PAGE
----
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Randomized clinical trials are not always the best way to assess diagnostic tests: the case of fetal fibronectin testing

      To the Editors:
      Recently, Berghella and Saccone
      • Berghella V.
      • Saccone G.
      Fetal fibronectin testing for prevention of preterm birth in singleton pregnancies with threatened preterm labor: a systematic review and metaanalysis of randomized controlled trials.
      published in this journal a meta-analysis on fetal fibronectin as predictor of preterm birth. In this meta-analysis, the authors concluded that women assigned randomly to the knowledge of fibronectin results did not have reduced preterm birth rates compared to a control group. In addition, both groups had similar rates of hospitalization, and use of tocolytics and steroids. Mean hospital costs were even slightly higher in the fetal fibronectin group. This conclusion was based on 6 randomized clinical trials (RCTs) reporting on 546 women with threatened preterm labor; 13% of the included delivered within 1 week after presentation.
      Based on this meta-analysis Macones
      • Macones G.A.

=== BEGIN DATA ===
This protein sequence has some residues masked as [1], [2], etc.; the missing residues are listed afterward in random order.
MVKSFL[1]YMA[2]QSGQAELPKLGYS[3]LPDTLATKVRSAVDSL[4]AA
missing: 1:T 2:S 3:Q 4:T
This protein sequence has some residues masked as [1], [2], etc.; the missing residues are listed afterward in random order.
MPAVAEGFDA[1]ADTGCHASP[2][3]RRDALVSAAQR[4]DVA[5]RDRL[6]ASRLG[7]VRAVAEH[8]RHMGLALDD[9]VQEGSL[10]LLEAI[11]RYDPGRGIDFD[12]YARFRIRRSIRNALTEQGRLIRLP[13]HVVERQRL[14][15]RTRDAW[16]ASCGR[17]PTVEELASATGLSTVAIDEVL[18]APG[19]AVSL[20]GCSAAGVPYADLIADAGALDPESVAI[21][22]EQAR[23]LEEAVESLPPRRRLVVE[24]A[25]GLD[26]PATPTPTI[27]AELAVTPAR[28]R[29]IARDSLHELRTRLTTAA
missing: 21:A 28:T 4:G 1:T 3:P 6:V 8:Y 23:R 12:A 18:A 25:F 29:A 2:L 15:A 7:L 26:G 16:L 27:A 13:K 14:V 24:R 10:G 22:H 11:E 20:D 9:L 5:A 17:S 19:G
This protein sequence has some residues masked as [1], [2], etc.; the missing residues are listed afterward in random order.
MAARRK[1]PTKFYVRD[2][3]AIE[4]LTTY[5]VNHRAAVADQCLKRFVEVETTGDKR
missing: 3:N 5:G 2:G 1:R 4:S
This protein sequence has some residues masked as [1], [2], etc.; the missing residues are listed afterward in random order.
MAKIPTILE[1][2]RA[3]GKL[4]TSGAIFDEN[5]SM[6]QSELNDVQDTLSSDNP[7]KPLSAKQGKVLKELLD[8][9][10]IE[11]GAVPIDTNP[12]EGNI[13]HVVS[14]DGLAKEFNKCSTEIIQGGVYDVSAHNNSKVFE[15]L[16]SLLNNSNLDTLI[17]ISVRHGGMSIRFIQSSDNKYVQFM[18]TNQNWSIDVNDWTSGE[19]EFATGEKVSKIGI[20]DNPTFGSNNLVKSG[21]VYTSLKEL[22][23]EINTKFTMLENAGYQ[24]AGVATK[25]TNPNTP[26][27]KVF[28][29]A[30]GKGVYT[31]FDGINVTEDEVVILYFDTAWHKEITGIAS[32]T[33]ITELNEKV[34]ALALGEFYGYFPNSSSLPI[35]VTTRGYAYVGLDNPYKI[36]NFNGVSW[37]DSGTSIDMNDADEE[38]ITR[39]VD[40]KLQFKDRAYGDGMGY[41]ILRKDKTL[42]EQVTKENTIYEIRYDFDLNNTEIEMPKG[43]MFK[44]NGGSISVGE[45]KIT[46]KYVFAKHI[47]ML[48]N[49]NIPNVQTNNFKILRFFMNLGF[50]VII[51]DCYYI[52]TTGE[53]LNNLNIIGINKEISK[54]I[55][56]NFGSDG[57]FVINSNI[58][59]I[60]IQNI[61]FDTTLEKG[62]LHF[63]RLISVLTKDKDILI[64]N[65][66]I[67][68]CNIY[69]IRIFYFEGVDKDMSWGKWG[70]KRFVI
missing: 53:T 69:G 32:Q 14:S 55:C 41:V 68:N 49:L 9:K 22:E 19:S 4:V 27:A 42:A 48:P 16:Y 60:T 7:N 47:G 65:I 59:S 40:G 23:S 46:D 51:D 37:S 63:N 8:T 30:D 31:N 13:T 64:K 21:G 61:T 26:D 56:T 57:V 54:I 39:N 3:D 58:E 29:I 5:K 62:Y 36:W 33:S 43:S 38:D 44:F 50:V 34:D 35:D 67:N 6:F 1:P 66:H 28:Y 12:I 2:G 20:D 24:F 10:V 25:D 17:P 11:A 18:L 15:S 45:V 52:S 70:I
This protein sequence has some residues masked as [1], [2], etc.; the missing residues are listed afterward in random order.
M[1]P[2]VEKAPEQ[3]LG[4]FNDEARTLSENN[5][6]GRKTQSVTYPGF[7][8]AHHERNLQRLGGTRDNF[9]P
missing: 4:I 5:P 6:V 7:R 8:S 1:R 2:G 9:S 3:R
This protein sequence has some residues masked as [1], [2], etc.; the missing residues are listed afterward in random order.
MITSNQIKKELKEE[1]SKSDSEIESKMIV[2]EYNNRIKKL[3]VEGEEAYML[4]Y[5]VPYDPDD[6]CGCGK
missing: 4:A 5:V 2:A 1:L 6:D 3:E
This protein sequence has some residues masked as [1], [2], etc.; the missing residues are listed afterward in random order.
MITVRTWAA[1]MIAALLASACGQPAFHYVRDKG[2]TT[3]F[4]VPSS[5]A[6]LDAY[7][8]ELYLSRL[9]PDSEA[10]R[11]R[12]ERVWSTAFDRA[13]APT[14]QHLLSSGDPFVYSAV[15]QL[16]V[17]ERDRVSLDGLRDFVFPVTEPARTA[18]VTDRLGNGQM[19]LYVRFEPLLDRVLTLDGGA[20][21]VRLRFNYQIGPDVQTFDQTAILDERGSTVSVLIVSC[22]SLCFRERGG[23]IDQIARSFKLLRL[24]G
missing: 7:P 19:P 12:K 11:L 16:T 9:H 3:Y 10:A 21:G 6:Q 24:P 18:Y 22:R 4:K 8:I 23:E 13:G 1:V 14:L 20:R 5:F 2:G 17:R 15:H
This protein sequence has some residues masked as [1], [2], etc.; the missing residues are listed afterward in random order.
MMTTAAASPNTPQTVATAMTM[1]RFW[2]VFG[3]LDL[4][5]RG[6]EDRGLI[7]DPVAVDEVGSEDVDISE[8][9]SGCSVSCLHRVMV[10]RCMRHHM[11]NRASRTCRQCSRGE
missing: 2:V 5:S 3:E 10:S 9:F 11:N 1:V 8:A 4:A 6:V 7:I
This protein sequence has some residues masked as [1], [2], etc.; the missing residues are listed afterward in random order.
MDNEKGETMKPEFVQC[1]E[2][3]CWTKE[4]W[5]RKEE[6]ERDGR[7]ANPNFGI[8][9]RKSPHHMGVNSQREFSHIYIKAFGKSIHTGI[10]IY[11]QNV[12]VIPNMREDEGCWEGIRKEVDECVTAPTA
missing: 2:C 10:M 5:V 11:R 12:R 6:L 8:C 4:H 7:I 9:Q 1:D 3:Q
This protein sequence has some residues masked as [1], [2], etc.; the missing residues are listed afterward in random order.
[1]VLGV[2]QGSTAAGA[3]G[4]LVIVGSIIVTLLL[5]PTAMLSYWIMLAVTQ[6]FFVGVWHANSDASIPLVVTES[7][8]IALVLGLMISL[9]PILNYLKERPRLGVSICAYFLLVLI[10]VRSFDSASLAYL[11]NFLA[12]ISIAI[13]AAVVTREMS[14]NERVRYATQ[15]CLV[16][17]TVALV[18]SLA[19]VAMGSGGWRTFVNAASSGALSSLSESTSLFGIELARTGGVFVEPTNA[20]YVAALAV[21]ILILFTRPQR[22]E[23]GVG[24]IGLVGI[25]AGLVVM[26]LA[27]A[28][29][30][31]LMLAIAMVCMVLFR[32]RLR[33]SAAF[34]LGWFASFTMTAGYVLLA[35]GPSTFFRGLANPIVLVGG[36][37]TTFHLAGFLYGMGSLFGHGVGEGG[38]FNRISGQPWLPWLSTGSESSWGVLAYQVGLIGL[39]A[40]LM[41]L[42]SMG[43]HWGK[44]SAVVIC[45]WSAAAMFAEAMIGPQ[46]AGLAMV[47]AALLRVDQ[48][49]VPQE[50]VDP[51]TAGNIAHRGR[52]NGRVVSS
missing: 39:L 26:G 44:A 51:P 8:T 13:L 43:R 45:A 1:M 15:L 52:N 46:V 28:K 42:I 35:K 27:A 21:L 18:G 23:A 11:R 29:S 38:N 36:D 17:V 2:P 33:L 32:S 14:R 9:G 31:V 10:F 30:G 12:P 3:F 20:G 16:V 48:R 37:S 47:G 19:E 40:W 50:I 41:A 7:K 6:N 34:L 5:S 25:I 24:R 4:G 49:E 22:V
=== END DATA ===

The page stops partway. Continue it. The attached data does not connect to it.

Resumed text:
Fetal fibronectin testing in threatened preterm labor: time to stop.
      stated in an accompanying editorial that the continued use of fetal fibronectin testing in women with threatened preterm labor cannot be justified. We raise concerns about the authors' methods and the conclusions drawn from their results. In doing so, we would like to focus on the main clinical question concerning the fetal fibronectin test, the possible clinical outcomes, the study designs that could be applied, and the accompanying pitfalls.
      Most of the women presenting with symptoms of preterm labor do not deliver on a short term.
      • Berghella V.
      • Saccone G.
      Fetal fibronectin testing for prevention of preterm birth in singleton pregnancies with threatened preterm labor: a systematic review and metaanalysis of randomized controlled trials.
      The value of the fetal fibronectin test is mostly in its high negative predictive value, which allows identification of women who are unlikely to deliver in due course, especially within 7-10 days (>98%).
      • Honest H.
      • Bachmann L.M.
      • Gupta J.K.
      • Kleijnen J.
      • Khan K.S.
      Accuracy of cervicovaginal fetal fibronectin test in predicting risk of spontaneous preterm birth: systematic review.
      In continuation of this test characteristic, clinical research should focus on the question of whether addition of the fibronectin to the established workup in threatened preterm labor, including the cervical length (CL) measurement, could improve the identification of women who will not deliver on a short term. Such improvement reduces unnecessary treatments with corticosteroids and tocolytics, referrals, the number of hospitalization days, and health care cost, without compromising neonatal health outcomes. These clinical outcomes, including neonatal health, should therefore be the primary outcomes in fibronectin studies.
      In their meta-analysis the authors focus on preterm delivery <37 weeks gestation as primary outcome.
      • Berghella V.
      • Saccone G.